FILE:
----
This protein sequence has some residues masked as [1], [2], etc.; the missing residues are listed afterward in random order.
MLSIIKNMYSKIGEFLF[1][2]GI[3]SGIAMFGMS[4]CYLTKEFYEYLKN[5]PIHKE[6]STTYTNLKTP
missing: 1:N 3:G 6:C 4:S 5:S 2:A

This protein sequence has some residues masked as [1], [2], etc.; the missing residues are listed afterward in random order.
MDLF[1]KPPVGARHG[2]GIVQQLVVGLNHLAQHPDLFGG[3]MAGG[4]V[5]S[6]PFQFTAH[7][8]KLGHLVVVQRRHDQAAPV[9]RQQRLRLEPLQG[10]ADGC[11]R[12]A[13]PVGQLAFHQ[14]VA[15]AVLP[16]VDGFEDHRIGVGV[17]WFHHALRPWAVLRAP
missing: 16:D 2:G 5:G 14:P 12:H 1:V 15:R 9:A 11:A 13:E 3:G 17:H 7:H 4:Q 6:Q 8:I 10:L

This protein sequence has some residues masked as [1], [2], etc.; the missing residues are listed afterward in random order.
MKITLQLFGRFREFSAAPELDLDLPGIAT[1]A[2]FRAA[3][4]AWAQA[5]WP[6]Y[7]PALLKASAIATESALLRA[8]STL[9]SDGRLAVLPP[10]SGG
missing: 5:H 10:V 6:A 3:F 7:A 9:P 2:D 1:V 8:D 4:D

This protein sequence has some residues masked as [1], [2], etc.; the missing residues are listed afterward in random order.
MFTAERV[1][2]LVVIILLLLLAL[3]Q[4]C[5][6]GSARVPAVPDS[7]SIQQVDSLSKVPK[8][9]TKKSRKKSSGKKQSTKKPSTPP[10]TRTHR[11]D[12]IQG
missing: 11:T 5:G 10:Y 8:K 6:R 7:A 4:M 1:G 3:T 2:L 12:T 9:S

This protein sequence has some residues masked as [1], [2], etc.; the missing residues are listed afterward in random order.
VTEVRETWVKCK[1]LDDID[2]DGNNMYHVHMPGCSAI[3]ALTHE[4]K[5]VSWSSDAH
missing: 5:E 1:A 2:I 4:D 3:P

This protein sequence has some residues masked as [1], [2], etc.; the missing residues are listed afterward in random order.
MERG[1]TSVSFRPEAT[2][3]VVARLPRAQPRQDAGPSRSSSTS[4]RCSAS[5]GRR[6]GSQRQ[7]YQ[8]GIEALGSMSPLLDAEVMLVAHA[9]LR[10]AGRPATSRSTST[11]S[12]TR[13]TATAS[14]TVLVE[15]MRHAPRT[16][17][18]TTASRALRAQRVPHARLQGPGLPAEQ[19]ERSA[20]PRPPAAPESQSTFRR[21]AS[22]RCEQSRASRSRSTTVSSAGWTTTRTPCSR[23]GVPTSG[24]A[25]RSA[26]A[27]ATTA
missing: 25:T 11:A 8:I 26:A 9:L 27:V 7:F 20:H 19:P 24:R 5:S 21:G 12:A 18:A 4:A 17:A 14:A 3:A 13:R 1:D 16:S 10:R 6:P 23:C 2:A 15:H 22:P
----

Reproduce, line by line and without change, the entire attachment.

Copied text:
This protein sequence has some residues masked as [1], [2], etc.; the missing residues are listed afterward in random order.
MLSIIKNMYSKIGEFLF[1][2]GI[3]SGIAMFGMS[4]CYLTKEFYEYLKN[5]PIHKE[6]STTYTNLKTP
missing: 1:N 3:G 6:C 4:S 5:S 2:A

This protein sequence has some residues masked as [1], [2], etc.; the missing residues are listed afterward in random order.
MDLF[1]KPPVGARHG[2]GIVQQLVVGLNHLAQHPDLFGG[3]MAGG[4]V[5]S[6]PFQFTAH[7][8]KLGHLVVVQRRHDQAAPV[9]RQQRLRLEPLQG[10]ADGC[11]R[12]A[13]PVGQLAFHQ[14]VA[15]AVLP[16]VDGFEDHRIGVGV[17]WFHHALRPWAVLRAP
missing: 16:D 2:G 5:G 14:P 12:H 1:V 15:R 9:A 11:A 13:E 3:G 17:H 7:H 4:Q 6:Q 8:I 10:L

This protein sequence has some residues masked as [1], [2], etc.; the missing residues are listed afterward in random order.
MKITLQLFGRFREFSAAPELDLDLPGIAT[1]A[2]FRAA[3][4]AWAQA[5]WP[6]Y[7]PALLKASAIATESALLRA[8]STL[9]SDGRLAVLPP[10]SGG
missing: 5:H 10:V 6:A 3:F 7:A 9:P 2:D 1:V 8:D 4:D

This protein sequence has some residues masked as [1], [2], etc.; the missing residues are listed afterward in random order.
MFTAERV[1][2]LVVIILLLLLAL[3]Q[4]C[5][6]GSARVPAVPDS[7]SIQQVDSLSKVPK[8][9]TKKSRKKSSGKKQSTKKPSTPP[10]TRTHR[11]D[12]IQG
missing: 11:T 5:G 10:Y 8:K 6:R 7:A 4:M 1:G 3:T 2:L 12:T 9:S

This protein sequence has some residues masked as [1], [2], etc.; the missing residues are listed afterward in random order.
VTEVRETWVKCK[1]LDDID[2]DGNNMYHVHMPGCSAI[3]ALTHE[4]K[5]VSWSSDAH
missing: 5:E 1:A 2:I 4:D 3:P

This protein sequence has some residues masked as [1], [2], etc.; the missing residues are listed afterward in random order.
MERG[1]TSVSFRPEAT[2][3]VVARLPRAQPRQDAGPSRSSSTS[4]RCSAS[5]GRR[6]GSQRQ[7]YQ[8]GIEALGSMSPLLDAEVMLVAHA[9]LR[10]AGRPATSRSTST[11]S[12]TR[13]TATAS[14]TVLVE[15]MRHAPRT[16][17][18]TTASRALRAQRVPHARLQGPGLPAEQ[19]ERSA[20]PRPPAAPESQSTFRR[21]AS[22]RCEQSRASRSRSTTVSSAGWTTTRTPCSR[23]GVPTSG[24]A[25]RSA[26]A[27]ATTA
missing: 25:T 11:A 8:I 26:A 9:L 27:V 7:F 20:H 19:P 24:R 5:S 21:G 12:A 18:A 4:A 17:A 14:A 3:A 13:R 1:D 16:S 10:R 6:P 23:C 2:A 15:H 22:P